5:00 pm: We taste through all the wines at various stages of the fermentation process. Tracy sends our tasting notes to Jean-Nicolas, who has just left Oregon to start harvest in Burgundy. We can hear the press working in the background. Soon we’ll be pressing off our wines, one of the most exciting parts of harvest, when you can really begin to taste the wine these grapes will become. After pressing, we’ll let the wine settle before finally putting it in barrel, where it will sleep for 12-15 months.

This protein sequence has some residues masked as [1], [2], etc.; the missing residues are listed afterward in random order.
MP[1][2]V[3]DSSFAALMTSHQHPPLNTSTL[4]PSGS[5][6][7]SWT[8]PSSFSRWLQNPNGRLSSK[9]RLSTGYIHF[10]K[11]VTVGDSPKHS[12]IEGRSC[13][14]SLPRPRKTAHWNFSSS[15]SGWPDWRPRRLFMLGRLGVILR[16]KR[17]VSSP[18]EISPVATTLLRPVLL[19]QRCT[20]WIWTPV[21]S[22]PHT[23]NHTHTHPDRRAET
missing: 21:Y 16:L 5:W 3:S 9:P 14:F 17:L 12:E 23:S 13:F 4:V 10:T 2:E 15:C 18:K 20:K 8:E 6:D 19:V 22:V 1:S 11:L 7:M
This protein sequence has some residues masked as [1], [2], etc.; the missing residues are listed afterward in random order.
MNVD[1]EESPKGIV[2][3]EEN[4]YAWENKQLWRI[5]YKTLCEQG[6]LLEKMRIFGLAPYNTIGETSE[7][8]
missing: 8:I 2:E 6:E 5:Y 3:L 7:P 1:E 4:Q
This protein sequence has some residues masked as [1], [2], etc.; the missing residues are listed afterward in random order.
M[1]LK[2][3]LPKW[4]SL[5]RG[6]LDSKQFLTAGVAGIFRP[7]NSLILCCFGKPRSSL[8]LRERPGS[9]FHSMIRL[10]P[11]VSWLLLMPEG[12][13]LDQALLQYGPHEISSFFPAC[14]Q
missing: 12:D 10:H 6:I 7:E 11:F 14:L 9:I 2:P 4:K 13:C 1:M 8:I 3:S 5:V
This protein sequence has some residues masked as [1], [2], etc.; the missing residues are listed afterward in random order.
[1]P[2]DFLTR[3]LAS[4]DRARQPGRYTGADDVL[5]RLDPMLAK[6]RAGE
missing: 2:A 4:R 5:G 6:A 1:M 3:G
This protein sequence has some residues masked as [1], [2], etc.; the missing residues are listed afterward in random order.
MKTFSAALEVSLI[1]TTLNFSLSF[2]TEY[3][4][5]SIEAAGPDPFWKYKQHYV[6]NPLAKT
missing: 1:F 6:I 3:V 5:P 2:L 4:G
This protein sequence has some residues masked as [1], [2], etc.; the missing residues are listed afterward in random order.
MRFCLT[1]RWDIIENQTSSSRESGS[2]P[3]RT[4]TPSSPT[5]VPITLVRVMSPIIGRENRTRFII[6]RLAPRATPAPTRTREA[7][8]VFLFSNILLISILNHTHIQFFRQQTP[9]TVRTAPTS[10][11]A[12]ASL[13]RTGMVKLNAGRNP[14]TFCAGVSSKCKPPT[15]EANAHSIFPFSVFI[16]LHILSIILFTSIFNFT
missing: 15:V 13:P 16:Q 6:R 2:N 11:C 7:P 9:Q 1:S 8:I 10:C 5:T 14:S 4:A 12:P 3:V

7:00 pm: We’re fortunate to make wine at Adelsheim Vineyards, an established winery with a full kitchen and a harvest chef. Dinners are a highlight of these long days, when the Adelsheim and Nicolas-Jay teams sit together and reflect on the day and the tasks that remain for the evening. I look around the table and think about the winemaking life everyone here has chosen: the pay is nothing special, but the food is great and the wine is even better. Being part of making something special–a wine to be shared around the world by friends…with friends.